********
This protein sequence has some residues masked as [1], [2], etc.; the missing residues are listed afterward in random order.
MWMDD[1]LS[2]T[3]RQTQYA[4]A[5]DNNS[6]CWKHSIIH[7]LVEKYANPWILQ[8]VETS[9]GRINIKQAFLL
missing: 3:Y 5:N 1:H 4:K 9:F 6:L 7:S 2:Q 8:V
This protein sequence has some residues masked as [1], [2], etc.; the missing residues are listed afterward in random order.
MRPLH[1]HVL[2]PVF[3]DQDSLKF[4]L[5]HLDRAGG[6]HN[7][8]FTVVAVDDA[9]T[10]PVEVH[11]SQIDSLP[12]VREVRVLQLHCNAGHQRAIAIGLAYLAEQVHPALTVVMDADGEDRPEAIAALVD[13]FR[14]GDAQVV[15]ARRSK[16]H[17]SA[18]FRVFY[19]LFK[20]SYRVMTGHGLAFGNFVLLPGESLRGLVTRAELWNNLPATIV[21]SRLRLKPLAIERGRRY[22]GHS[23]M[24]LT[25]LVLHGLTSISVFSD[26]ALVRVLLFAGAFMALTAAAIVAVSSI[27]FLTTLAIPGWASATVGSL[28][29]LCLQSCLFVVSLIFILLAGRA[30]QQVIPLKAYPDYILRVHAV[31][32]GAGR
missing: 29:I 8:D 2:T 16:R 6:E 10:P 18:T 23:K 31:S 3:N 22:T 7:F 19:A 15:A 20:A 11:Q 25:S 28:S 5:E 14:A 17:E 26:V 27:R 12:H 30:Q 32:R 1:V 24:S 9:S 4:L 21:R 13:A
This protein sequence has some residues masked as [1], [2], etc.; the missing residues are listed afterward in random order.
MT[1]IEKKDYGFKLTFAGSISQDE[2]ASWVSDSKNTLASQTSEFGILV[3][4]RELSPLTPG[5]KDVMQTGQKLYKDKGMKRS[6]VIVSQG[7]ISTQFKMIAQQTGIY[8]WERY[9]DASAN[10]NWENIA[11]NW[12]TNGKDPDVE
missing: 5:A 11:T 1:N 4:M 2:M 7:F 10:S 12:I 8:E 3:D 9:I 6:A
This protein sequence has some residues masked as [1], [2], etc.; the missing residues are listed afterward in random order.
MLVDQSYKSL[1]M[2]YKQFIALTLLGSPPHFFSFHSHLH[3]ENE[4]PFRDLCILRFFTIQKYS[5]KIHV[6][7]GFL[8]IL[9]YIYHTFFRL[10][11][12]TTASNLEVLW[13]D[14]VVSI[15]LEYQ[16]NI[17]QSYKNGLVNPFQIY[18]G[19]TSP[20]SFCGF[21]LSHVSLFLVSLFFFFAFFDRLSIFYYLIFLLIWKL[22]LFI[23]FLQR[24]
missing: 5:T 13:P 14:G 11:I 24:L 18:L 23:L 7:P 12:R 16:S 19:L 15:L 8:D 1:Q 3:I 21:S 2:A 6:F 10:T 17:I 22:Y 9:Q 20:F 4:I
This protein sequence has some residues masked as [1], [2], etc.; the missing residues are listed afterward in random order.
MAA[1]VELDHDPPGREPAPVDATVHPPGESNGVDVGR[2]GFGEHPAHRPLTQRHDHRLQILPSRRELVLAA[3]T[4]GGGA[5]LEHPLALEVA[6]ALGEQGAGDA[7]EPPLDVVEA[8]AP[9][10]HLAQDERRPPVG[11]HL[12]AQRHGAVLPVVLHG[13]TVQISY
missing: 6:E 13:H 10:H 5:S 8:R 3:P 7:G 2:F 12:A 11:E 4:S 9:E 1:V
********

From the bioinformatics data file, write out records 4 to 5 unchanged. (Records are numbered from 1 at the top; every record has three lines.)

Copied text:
This protein sequence has some residues masked as [1], [2], etc.; the missing residues are listed afterward in random order.
MLVDQSYKSL[1]M[2]YKQFIALTLLGSPPHFFSFHSHLH[3]ENE[4]PFRDLCILRFFTIQKYS[5]KIHV[6][7]GFL[8]IL[9]YIYHTFFRL[10][11][12]TTASNLEVLW[13]D[14]VVSI[15]LEYQ[16]NI[17]QSYKNGLVNPFQIY[18]G[19]TSP[20]SFCGF[21]LSHVSLFLVSLFFFFAFFDRLSIFYYLIFLLIWKL[22]LFI[23]FLQR[24]
missing: 5:T 13:P 14:G 11:I 24:L 18:L 23:L 7:P 12:R 16:S 19:L 15:L 8:D 1:Q 3:I 21:S 2:A 6:F 10:T 17:I 22:Y 9:Q 20:F 4:I
This protein sequence has some residues masked as [1], [2], etc.; the missing residues are listed afterward in random order.
MAA[1]VELDHDPPGREPAPVDATVHPPGESNGVDVGR[2]GFGEHPAHRPLTQRHDHRLQILPSRRELVLAA[3]T[4]GGGA[5]LEHPLALEVA[6]ALGEQGAGDA[7]EPPLDVVEA[8]AP[9][10]HLAQDERRPPVG[11]HL[12]AQRHGAVLPVVLHG[13]TVQISY
missing: 6:E 13:H 10:H 5:S 8:R 3:P 7:G 2:F 12:A 11:E 4:S 9:E 1:V